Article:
CHRISTIAN MADSON. The subject of this biographical memoir is a resident of East Grand Forks, Polk county, Minnesota, where he is engaged in the general merchandising business. He is a native of Denmark, born in Orenholt on the 11th day of October, 1849, and is the son of Mads and Anna Elsie Maria Jenson, also natives of Denmark.
Mr. Madson, of whom this sketch treats, remained in the excellent common schools of his native land until he was fifteen years of age. He then engaged in the weaver’s trade, and followed that industry in Denmark until he was fifteen years old. He then operated a store on his own account and continued in the merchant’s business for three or four years. At the age of twenty, in 1870, he emigrated to the United States and at once went to, and settled at St. Paul, Minnesota. He then secured work in the harvest field, and worked that season at harvesting and stacking, and in the fall found work on a gravel train and continued
in that work until the following spring. He then went to Iowa, where he worked at railroading until harvest. Again he went into the field and worked for various farmers until winter set in. During that winter he drove a carriage for Judge Underwood, of St. Paul, Minnesota. In the spring he returned to railroading and in the fall worked in the harvest field and the next winter resumed his place with the judge. In the spring of 1874 he went to Minneapolis, Minnesota, and worked in the woolen mills for one year. At the expiration of that time, he secured a position with Tom King similar to the one he held with the judge. In September, 1876, he went into the grocery business, in partnership with P. H. Johnson. The firm name stood Madson & Johnson, and for the first year they rented rooms, but in 1877 erected a substantial building. They also erected another building, now used as a drug store. In August, 1881, Mr. Madson sold his stock of groceries to Mr. Hink and until the following spring led a retired life. In the spring of 1882 he settled at East Grand Forks, Minnesota, where he built the first business building in the city, and engaged in the grocery trade. He has since remained there, engaged in the same business. He carries a complete and first-class line of goods and is doing a successful business. On the 1st day of May, 1888, Mr. Madson took as a partner in the business, P. A. Hotvedt, and they have since continued the business in partnership.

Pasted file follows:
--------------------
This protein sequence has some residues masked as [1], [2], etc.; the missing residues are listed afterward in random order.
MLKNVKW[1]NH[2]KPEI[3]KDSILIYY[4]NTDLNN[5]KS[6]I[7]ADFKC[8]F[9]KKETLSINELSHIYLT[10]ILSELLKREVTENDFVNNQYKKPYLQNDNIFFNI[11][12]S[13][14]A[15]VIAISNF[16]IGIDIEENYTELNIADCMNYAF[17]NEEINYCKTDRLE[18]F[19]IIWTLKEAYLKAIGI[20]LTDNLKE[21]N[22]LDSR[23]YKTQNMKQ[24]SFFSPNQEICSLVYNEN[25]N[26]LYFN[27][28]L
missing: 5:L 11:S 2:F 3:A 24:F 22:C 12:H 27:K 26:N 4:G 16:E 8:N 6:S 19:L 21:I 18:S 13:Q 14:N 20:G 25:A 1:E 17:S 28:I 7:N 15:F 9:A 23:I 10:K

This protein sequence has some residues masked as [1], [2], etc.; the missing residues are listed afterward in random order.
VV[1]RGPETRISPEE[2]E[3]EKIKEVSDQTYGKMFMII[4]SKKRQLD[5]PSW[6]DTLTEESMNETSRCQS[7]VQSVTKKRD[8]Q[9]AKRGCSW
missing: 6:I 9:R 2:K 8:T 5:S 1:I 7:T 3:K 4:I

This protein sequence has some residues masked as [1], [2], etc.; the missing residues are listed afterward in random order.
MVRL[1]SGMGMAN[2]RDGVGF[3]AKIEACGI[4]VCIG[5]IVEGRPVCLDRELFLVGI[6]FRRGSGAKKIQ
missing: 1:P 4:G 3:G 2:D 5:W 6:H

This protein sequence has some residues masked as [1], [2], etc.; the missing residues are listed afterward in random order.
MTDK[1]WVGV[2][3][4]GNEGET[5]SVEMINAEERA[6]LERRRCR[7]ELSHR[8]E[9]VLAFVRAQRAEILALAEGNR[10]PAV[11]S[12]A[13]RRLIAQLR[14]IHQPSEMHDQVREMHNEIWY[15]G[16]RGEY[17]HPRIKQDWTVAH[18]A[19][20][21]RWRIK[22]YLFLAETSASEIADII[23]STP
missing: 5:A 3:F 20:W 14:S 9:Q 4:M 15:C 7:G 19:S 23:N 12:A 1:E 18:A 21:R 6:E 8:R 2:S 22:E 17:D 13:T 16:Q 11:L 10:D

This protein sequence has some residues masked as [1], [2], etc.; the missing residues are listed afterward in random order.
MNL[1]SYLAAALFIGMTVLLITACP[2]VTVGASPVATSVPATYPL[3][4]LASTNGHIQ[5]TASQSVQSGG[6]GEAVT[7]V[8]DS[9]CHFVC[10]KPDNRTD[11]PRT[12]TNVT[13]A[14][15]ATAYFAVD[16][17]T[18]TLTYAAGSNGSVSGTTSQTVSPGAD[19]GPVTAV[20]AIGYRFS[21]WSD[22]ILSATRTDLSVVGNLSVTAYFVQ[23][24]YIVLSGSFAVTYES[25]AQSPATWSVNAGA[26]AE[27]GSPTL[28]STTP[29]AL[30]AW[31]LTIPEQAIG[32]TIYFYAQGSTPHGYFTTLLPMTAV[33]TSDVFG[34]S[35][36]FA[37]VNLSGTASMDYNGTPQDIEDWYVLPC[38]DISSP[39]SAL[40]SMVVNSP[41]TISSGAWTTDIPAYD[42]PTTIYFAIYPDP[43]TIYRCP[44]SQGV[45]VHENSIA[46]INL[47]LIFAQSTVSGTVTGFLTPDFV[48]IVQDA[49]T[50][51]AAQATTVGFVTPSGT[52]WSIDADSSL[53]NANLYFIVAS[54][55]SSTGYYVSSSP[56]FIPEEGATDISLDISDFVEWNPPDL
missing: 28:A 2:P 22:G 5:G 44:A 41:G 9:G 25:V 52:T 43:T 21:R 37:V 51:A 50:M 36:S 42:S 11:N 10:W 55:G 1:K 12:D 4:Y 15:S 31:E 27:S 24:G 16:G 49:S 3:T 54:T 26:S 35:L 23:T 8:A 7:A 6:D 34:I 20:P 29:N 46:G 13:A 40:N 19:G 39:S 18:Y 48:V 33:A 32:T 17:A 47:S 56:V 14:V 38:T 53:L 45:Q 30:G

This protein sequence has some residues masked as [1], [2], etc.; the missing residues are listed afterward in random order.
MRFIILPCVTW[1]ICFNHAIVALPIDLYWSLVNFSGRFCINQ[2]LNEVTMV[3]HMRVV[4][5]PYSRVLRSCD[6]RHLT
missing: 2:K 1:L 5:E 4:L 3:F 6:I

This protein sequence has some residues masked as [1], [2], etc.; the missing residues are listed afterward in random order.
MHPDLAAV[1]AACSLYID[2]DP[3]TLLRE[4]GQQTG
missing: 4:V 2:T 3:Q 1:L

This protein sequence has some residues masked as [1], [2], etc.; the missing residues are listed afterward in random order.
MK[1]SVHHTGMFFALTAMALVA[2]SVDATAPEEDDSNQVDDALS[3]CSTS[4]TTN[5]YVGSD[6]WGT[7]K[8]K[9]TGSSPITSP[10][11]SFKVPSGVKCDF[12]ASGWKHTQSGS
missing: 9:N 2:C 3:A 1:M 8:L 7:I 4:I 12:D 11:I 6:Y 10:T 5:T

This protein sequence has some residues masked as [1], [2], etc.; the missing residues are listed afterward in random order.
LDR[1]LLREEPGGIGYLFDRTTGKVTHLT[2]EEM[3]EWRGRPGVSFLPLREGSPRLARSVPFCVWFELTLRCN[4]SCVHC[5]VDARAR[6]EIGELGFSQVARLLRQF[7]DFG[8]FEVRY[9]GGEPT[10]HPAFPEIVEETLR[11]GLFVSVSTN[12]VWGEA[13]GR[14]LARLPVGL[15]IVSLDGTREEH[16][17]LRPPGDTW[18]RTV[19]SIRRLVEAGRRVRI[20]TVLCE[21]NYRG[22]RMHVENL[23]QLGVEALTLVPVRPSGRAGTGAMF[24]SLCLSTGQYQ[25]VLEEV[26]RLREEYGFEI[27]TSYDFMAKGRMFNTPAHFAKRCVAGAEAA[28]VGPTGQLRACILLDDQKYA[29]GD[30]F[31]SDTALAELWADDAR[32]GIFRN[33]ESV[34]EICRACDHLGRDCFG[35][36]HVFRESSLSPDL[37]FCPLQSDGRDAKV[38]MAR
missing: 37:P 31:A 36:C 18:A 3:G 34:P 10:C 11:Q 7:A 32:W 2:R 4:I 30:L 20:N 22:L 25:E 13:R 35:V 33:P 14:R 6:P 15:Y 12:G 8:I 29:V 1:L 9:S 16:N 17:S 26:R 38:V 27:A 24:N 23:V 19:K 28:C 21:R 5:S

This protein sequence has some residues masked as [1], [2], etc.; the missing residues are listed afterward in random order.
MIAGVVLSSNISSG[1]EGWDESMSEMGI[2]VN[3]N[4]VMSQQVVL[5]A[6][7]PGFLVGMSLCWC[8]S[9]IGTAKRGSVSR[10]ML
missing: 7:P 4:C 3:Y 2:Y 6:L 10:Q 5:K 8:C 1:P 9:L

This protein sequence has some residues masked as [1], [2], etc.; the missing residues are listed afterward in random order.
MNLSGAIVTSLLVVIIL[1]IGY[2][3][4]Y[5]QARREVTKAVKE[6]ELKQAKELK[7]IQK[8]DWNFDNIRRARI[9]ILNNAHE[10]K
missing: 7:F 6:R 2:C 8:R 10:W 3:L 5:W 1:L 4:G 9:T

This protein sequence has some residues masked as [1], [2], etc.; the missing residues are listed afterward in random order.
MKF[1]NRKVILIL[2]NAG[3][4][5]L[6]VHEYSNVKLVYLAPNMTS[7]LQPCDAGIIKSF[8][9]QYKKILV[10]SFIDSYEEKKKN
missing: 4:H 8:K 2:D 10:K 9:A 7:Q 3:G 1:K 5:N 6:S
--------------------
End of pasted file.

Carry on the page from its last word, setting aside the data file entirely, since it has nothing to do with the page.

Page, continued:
Mr. Madson was married April 17, 1878, to Miss Lottie Johnson, daughter of Swan Johnson, a resident of Minneapolis. Mr. and Mrs. Madson are the parents of the following named children – Albert C., Mads E., Henry C., Anna E. and Lotta M. Mr. Madson is one of the prominent citizens of East Grand Forks and has held the offices of township treasurer for four years, and city treasurer ever since its organization. While in Minneapolis he was one of the organizers of the Danie Society, a Danish benefit organization. They have one of the finest halls in the city of Minneapolis and the order is very popular among the Danish people.
Illustrated Album of Biography of the Famous Valley of the Red River of the North and the Park Regions
Alden, Ogle & Company, Chicago, 1889